These three things may not seem like game changers, but knowing them and acknowledging them has made things go more smoothly. Bedtime is still hard for us because, frankly, those 3 things kind of suck! Our evening (and any chance at couple time) is over by 8:30. No fun!

BUT so far there is less screaming from an overtired Dez, and that improvement alone is pretty awesome. It also makes a big difference for us to know that the bedtime routine will take a big chunk of time no matter what we do. I think once we stopped agonizing over how long it took and just went with it, we all felt calmer.

Hopefully things will improve even more as Dez gets more sleep, gets older, and has even more consistency from two clued-in parents.

We just need to remember that we are not perfect parents, and this surely will not be a linear process of improvement. But at least we can say we tried some things and they worked and this child isn’t a complete little troll who is trying to bend us to his will at every opportunity (probably).

In fact, he is quite sweet when he is well rested. He gives the best little kisses and loves to chant “click clack moo” and gives us pep talks complete with pats on the leg while we get him some grapes to eat! And he is full of great big belly laughs.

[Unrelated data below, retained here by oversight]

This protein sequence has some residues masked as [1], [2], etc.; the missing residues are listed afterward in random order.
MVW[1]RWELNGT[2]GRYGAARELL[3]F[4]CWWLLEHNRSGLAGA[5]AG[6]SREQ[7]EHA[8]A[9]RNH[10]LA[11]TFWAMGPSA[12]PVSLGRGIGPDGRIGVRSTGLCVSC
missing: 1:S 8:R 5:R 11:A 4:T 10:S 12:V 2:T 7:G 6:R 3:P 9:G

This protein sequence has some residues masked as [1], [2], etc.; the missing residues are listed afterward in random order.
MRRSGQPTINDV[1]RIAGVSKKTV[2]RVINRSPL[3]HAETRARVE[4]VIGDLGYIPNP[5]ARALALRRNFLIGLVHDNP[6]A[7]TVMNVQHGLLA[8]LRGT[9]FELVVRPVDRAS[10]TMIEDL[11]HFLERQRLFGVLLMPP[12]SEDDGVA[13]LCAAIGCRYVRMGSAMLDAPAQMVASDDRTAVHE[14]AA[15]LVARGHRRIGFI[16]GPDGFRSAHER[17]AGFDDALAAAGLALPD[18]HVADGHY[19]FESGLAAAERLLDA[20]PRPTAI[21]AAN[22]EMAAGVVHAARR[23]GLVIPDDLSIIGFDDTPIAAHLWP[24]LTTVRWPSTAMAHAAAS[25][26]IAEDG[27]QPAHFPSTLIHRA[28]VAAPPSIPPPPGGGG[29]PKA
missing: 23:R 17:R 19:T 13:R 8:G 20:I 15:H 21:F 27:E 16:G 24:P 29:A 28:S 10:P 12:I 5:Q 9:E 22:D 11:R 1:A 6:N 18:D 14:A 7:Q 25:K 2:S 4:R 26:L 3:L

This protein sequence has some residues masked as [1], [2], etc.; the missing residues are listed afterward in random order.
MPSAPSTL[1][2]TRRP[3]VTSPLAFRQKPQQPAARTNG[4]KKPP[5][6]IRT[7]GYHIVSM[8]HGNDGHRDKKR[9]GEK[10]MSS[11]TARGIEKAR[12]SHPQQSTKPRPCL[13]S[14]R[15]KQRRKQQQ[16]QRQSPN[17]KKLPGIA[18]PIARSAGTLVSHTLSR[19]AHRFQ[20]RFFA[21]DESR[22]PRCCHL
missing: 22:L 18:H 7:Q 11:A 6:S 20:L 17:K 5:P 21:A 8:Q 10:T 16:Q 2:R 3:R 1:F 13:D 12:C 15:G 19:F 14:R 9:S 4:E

Toddler belly laughs

Little toddler, big belly laughs

Dez is full on adorable when he’s not screaming and refusing to sleep. And he absolutely deserves a bedtime routine that works for him, just like the rest of us.

And with that, I bid you all goodnight. I need to get some shut eye before he drags me into his bed before dawn and wraps his arms around my neck while breathing hot toddler breath in my face…

Why I Marched on Oakland

On January 21st, I marched in Oakland as part of the Women’s March on Washington. I know there are some out there who don’t understand what marching accomplishes. I don’t always know the answer to that, but sometimes you feel strongly about things going on in the world and you can’t sit there anymore and do nothing. Sometimes, marching just feels right.

It was a diverse group that marched in Oakland. It wasn’t only women; there were people of every color, size, shape, ability, gender, sexual orientation, and flavor. The reasons why participants marched were many and varied.

Jack and me at the march in Oakland. Photo © Rhea Avalos.

Jack and me at the march in Oakland. Photo © Rhea Avalos.

Here are the many reasons that I marched (with my son Jack) yesterday: